When not-so-typical evil babysitter, Ursula Monkton, shows up, it’s the Hempsteads who come to the rescue in more ways than one. 

Gaiman’s novel packs a punch at only 181 pages. The majority of the tale is told through the eyes of the 7-year-old boy, making it at times terrifying at at times wondrous beyond imagination. Still, when I finished the book I didn’t feel like I learned anything more about the world we live in, or left with a greater understanding of life. Perhaps I was asking too much (I usually am), but I finished the book entertained yet slightly unfulfilled. 

Still, I think The Ocean at the End of the Land provides a perfect food and book pairing. Near the end of the story, our hero remarks,

'I do not miss childhood but I miss the way I took pleasure in the small things, even as greater things crumbled.' 

While his world is falling apart around him, the young boy still finds the most happiness in things like a mouthful of shepherd’s pie. This week’s recipe comes curiosity of The Kitchy Kitchen. 

Shepherd’s Pie

For the Potatoes:
1 1/2 pounds russet potatoes
1/4 cup half-and-half
2 ounces unsalted butter
For the Meat Filling:
2 tablespoons butter
1 cup chopped onion
1 1/2 cups carrots, peeled and diced small
3/4 cup celery stalk, peeled and diced small
2 cloves garlic, minced
2 tablespoons flour
1 1/2 pounds ground lamb or beef
2 teaspoons tomato paste
1/2 cup beef broth
1 teaspoon Worcestershire sauce
2 teaspoons freshly chopped rosemary leaves
1 teaspoon freshly chopped thyme leaves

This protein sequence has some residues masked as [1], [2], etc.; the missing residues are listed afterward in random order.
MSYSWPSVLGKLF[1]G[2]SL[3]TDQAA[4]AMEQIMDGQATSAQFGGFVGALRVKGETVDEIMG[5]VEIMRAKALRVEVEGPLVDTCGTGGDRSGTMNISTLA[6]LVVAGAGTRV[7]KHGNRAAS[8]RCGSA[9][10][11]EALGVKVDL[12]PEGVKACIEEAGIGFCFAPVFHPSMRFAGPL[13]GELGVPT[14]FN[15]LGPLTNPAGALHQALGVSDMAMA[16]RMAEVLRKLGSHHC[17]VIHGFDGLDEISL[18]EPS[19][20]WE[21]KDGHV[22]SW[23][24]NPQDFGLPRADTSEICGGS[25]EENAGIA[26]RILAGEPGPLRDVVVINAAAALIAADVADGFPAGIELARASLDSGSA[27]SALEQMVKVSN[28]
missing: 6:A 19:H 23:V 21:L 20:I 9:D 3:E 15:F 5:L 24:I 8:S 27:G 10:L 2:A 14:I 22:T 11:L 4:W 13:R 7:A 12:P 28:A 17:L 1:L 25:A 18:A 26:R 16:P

1 tablespoon parsley, finely chopped
1/2 cup fresh or frozen English peas

View the rest of the recipe here

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Elliott Holt’s debut novel, You Are One of Them caused me to miss my subway stop last week because I was too enraptured to hear the foggy announcement. That pretty much says it all. 

You Are One of Them is a psychological thriller that captures the paranoia of the Cold War flawlessly. Holt’s novel is loosely based on the story of Samantha Smith, who in 1983 began correspondence with Soviet Premier Yuri Andropov.

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In the book, Smith is Jennifer Jones. Jones is the picture of pre-teen Americana; blonde, pretty and popular with a name so American, it almost sounds made up. Across the street, Sarah Zuckerman is the product of a broken home. She’s quiet, bookish and spends her days with an anxious mother in the dark, curtain-drawn house ever since her father repatriated to London. 

Inspired by her mother’s passion for fighting nuclear warfare, Sarah decides to write a letter to Yuri Andropov. When Jennifer’s letter is published and reproduced instead of Sarah’s, Jones becomes an overnight celebrity. She travels to the USSR, writes a book and becomes an ambassador for peace. Her instant fame causes tension with Sarah,  but before they can reconcile, Jenny and her equally perfect parents are killed in a plane crash.

Years later, Sarah receives a mysterious letter from a Russian woman named Svetlana who knew Jenny as a child. Svetlana offers Sarah an intriguing opportunity to connect with a past she hasn’t quite given up on yet and before she knows it, Sarah finds herself living in Moscow.

What Sarah ultimately finds in Russia sparks an internal struggle and she’s presented with a decision she waited her whole life to make.

The post-Cold War Russia that Holt paints isn’t pretty. Remnants of communism linger on the metro, at the grocery stores, at the bars. But Russians aren’t ashamed of their country, they are intensely proud of it. They fervently flock to their dachas during the summer months, mingle with friends and boast about their great country. After a few months, Sarah finds herself in a dacha with new ‘friends,’ cooking and drinking a lot of vodka.